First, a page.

A simple little joke is not what I am talking about. Rather, I am speaking of laughing so hard, and for so long, you pee your pants a little. Watching comedy specials, like with comedian Jim Gaffigan, is my favorite way to laugh. Having a girl’s night out where you shut the restaurant down because you are so busy talking and laughing. Also, playing games with family or friends like Apples to Apples, Twister, Bop It, or Charades. Figure out what tickles your funny bone and submerge yourself in it!
8. A Purpose
After I had my first child, I went through a really difficult time with my depression. Changing psychiatrists and changing medications, it took me a really long time to get the depression under control. My husband and I didn’t know if I would ever get back to the quality of life that I had before. So even though we had always dreamed about having several kids, we knew that just might not be possible for us.
Four years after my first child was born, we were blessed to be at a place in our lives where we felt like we could and should have a second child. We were apprehensive of course about how I would get through the pregnancy (pregnancy is really difficult for me) and about how I would be able to handle the addition of another child. Even though it was a very bumpy road during the pregnancy, we were surprised and excited to find that we easily fell into the groove of having another sweet baby in our family. In fact, we now have 4 beautiful children!
Don’t get me wrong, when depression is at its height it is sometimes very hard to not hide in your closet curled up in a ball wishing the whole world will go away. But having to focus and take care of someone else who depended on me for their very survival really helped me “get out of my head.” I didn’t have the time to just sit around and bemoan the cross I bear.
9. A Self-Care Routine
I know that may sound silly to some, but when you are in a really low spot, self-care is not at the top of your list of priorities. You may even sometimes feel like you don’t deserve self-care. In your darkest moments you can believe some of the most awful things. So I encourage you to find things you are excited about and really love to incorporate into your self-care routine when you are really suffering. It may be certain scents, a bubble bath, a hair wash at a salon, a pedicure/manicure, or a massage.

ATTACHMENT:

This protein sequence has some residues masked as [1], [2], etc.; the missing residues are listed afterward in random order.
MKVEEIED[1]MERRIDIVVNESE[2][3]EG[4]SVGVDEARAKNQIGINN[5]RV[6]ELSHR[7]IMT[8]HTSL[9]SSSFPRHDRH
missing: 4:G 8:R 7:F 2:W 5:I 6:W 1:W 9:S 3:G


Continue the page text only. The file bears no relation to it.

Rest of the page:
I know a lot of people advocate for getting dressed and fixing your hair and makeup each morning. Although I know this is a good thing, I think it is possible to take care of yourself well without wearing makeup, dressing to the 9’s, and fixing your hair every day. Sometimes I am the happiest when I am in comfy clothes wearing no makeup with my hair in a ponytail—just living and enjoying life to the fullest!
10. A Good Friend
Someone willing to listen when you need to talk, who won’t think to themselves, “Geez, here we go again!” Easier said than done, I know, but this is crucial! Ask God for guidance and to bring someone into your life if you don’t already have a good friend. This friend does not have to suffer from depression also. They simply need to see you as the treasure you are. This may be your spouse, you sibling, your sister-in-law, someone from your church, or even a co-worker. I promise you are a treasure and there is someone God has in mind for you!
Not everyone in your life will be able to grasp what you are going through. Some people have never experienced a chemical imbalance that is completely out of their control. Others may have just enough experience with depression/anxiety that they can be dangerous. A true chemical imbalance of the brain is vastly different from a situational bout of depression like losing a loved one or surviving a disaster. Although well-intentioned, these people can sometimes be hurtful.
Where do I find help and good information for dealing with depression?
On the website, The Mighty, I have found a wealth of support, encouragement, and information. The following two quotes express exactly what I want the people closest to me to “get.” I know it must be hard to understand something as seemingly “all in your head and not real” as depression, but if you love someone that suffers from it, you can really show your unconditional love by educating yourself and having an open mind.
“Don’t take my actions personally. Putting on a strong front and putting all my energy into making it through my day takes a lot out of me. When I cancel plans or say I just can’t today, it’s not because I don’t love you or want you in my life. I’m just exhausted.” — Tammie Nutt
“I won’t reach out when I’m struggling because I don’t want to upset you or be a burden. I don’t like people worrying about me, even if they should be.” — Chelsea Noelani Gober
My husband is something I am grateful to God for each and every day. He had no experience with dealing with depression and he did not understand it AT ALL when we first got married. But, even though the logic may elude him, he recognizes that depression is real and it truly is something I cannot control. He has learned to support and guide me through the tough times and is the first one to say, “It's ok if you don't get everything done because you are just trying to get through the day.”
He reminds me all of the time when I feel like I am failing at being a good homemaker and not getting all of the little chores and household duties done, that that is not the measure of my worth. That simply loving and being with our children is way more important than making sure their socks always match or that the house is always clean. He is happiest when I am happy and I think that is so amazing and selfless. I strive to be a little more like him every day.
How long have you dealt with depression? Are there certain things that are invaluable to you when you are at your lowest points? I would love to hear about your experience with depression. Please comment below!